A rounding error?
You can argue there’s plenty of fishy math going on at the banks, but can you imagine if you clicked on your bank account and saw this number:
That’s what Josh Muszynksi of New Hampshire saw when he checked his account balance after buying a pack of cigarettes at a gas station.
He used his debit card and was charged more than 23 quadrillion dollars. For a pack of cigarettes. I mean, I know they’ve increased taxes on tobacco, but…
Muszynski says says he spent two hours on the phone with Bank of America trying to sort out the string of numbers and the $15 overdraft fee.
Yes, of course, the $15 fee for going twenty-three quadrillion, one hundred forty-eight trillion, eight hundred fifty-five billion, three hundred eight million, one hundred eighty-four thousand, five hundred dollars in the hole.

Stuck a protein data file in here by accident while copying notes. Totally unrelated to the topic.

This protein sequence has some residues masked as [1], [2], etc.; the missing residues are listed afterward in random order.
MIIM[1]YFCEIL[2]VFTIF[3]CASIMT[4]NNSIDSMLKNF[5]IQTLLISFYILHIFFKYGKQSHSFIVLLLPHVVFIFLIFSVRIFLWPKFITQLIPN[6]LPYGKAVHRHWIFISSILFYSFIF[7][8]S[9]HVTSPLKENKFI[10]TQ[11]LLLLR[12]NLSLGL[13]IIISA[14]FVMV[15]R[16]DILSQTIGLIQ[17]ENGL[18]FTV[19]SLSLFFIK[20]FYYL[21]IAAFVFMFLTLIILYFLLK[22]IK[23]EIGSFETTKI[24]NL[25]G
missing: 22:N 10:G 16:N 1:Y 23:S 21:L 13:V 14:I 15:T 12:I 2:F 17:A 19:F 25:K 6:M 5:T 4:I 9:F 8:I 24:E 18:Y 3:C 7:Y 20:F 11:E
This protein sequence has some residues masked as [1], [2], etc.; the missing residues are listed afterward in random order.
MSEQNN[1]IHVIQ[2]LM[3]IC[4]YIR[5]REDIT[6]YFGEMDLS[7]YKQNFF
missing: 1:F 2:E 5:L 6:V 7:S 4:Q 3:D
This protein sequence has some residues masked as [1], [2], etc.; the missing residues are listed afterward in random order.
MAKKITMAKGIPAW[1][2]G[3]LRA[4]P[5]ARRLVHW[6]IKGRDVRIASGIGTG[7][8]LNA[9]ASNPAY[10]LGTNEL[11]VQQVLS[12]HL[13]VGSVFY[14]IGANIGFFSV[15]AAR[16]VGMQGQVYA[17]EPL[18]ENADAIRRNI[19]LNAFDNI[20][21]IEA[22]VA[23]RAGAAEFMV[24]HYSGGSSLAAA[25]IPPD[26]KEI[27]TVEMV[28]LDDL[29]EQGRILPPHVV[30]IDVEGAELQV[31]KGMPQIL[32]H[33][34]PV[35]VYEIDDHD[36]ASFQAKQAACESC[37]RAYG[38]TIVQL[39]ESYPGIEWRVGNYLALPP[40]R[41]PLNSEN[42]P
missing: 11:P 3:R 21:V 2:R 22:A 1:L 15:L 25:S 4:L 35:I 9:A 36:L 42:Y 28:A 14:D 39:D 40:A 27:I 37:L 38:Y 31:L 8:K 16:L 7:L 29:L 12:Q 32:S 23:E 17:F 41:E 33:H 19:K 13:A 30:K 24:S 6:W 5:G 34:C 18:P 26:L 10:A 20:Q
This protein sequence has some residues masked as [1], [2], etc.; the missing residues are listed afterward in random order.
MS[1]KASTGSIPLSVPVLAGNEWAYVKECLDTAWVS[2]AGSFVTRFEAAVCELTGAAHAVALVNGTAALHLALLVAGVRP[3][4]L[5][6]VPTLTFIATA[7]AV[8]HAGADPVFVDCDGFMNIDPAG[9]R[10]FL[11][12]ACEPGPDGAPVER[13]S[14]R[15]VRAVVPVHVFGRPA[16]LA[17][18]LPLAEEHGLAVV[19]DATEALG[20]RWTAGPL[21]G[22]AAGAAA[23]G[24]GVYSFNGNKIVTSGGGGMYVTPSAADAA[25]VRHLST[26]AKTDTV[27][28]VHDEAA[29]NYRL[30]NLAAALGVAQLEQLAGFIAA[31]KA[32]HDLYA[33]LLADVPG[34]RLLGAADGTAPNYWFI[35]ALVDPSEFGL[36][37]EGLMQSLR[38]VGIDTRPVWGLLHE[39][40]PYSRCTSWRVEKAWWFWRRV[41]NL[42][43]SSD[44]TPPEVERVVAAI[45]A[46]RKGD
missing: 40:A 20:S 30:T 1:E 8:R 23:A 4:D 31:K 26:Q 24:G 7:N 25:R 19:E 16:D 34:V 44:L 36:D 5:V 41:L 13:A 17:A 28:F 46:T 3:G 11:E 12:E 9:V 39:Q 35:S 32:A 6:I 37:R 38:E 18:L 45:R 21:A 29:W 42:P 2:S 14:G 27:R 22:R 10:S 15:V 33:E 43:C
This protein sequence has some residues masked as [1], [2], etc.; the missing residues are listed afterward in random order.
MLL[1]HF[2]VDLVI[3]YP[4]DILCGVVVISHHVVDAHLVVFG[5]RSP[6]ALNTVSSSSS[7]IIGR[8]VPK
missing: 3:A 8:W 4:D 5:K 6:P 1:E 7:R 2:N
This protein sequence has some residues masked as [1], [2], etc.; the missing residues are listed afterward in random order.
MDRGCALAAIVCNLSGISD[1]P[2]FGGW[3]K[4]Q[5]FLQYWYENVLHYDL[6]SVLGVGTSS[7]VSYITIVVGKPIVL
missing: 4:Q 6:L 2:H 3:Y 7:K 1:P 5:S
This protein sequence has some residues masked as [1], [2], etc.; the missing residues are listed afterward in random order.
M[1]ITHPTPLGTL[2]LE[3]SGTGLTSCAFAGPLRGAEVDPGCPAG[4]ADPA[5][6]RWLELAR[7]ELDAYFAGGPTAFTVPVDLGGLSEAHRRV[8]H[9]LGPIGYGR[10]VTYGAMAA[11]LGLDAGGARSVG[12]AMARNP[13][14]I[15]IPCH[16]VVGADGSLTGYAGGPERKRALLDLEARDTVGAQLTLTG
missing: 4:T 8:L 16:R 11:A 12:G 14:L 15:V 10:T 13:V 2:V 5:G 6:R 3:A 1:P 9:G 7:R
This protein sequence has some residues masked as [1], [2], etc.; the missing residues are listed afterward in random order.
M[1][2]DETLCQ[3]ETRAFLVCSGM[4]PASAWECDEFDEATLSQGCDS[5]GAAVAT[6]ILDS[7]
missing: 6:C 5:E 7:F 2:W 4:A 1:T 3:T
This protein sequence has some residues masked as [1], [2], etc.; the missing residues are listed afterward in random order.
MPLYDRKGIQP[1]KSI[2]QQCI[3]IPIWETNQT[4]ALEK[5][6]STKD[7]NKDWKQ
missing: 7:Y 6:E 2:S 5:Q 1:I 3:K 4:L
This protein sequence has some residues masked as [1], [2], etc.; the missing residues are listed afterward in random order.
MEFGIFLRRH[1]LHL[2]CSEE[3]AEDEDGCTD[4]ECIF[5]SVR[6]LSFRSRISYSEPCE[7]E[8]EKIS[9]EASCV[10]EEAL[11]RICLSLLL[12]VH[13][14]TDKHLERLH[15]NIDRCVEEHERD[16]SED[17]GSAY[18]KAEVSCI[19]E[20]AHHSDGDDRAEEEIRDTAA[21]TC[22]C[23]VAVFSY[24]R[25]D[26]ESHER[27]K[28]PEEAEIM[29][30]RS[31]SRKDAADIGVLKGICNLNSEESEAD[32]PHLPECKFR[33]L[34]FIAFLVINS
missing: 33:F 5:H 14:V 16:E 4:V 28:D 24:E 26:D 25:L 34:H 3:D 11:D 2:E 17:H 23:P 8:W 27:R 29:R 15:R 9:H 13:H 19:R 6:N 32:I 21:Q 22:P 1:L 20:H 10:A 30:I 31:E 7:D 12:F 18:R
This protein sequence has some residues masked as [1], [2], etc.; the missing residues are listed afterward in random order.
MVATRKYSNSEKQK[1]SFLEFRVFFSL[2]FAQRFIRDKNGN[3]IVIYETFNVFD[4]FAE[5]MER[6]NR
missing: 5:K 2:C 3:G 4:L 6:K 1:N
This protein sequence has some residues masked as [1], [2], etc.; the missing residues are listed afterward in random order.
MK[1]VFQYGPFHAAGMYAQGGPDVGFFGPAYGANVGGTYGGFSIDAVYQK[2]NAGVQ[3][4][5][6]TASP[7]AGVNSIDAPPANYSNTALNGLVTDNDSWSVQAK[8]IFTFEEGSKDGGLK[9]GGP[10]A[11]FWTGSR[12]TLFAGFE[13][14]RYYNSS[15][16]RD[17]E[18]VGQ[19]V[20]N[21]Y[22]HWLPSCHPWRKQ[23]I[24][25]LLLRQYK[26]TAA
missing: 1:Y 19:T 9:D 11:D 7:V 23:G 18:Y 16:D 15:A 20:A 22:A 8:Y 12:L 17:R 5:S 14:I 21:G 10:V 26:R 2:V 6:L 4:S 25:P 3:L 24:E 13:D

The bank did correct the error the next day, but in typical fashion, B of A told reporters Visa would answer their questions, and Visa directed questions to Bank of America.
We’re here to help you navigate this changed world and economy.
Our mission at Marketplace is to raise the economic intelligence of the country. It’s a tough task, but it’s never been more important.
In the past year, we’ve seen record unemployment, stimulus bills, and reddit users influencing the stock market. Marketplace helps you understand it all, will fact-based, approachable, and unbiased reporting.
Generous support from listeners and readers is what powers our nonprofit news—and your donation today will help provide this essential service. For just $5/month, you can sustain independent journalism that keeps you and thousands of others informed.